As a former major-label A&R scout, the background talent behind alt-soul singer Res, and frontwoman for Philly pop punks Stiffed, Santi White — now reborn as Brooklyn’s Santogold — comes on like the experienced “newcomer” that she is. “I want to get up out of my skin,” she declares on opener “L.E.S. Artistes” over clicking Cars guitars, and admits, “I pay for what’s called eccentricity and my will to evolve” over the ghostly post-punk dub of “Shove It.” You’d have to go back to Grace Jones in the early ’80s to find an African-American woman who comes on this strong with avant-garde club funk and weird rock shit.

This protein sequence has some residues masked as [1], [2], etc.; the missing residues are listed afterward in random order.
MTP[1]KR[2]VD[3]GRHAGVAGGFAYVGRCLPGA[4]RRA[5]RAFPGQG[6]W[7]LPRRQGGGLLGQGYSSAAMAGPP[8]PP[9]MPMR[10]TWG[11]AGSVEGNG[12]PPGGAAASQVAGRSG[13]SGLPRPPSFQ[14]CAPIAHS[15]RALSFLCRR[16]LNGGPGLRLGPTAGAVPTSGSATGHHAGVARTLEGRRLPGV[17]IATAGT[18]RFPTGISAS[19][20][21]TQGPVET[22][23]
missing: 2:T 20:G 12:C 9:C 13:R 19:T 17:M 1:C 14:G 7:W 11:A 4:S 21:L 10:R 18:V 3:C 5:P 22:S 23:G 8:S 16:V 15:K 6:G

Like Jones, White bypasses R&B’s body-centric testimonies of emotion. Instead, she sings from the head, as if summoning up an interior alternative to an outside world that marginalizes, fetishizes, and otherwise criminalizes its native aliens. Appeasing her inner freak while summoning the hooks to go pop, this well-connected genre-bender transmits the results in multiple soundclash mutations produced by such of-the-moment beatmakers as M.I.A.’s Switch and Diplo. Combining new wave, ska, dub, grime, Baltimore club, and hip-hop in an ear-warping wash of 21st-century psychedelia, Santogold takes listeners on a trip to a hidden black America, where White acts as tour guide through the alleyways of her mind and undoubtedly excellent iPod.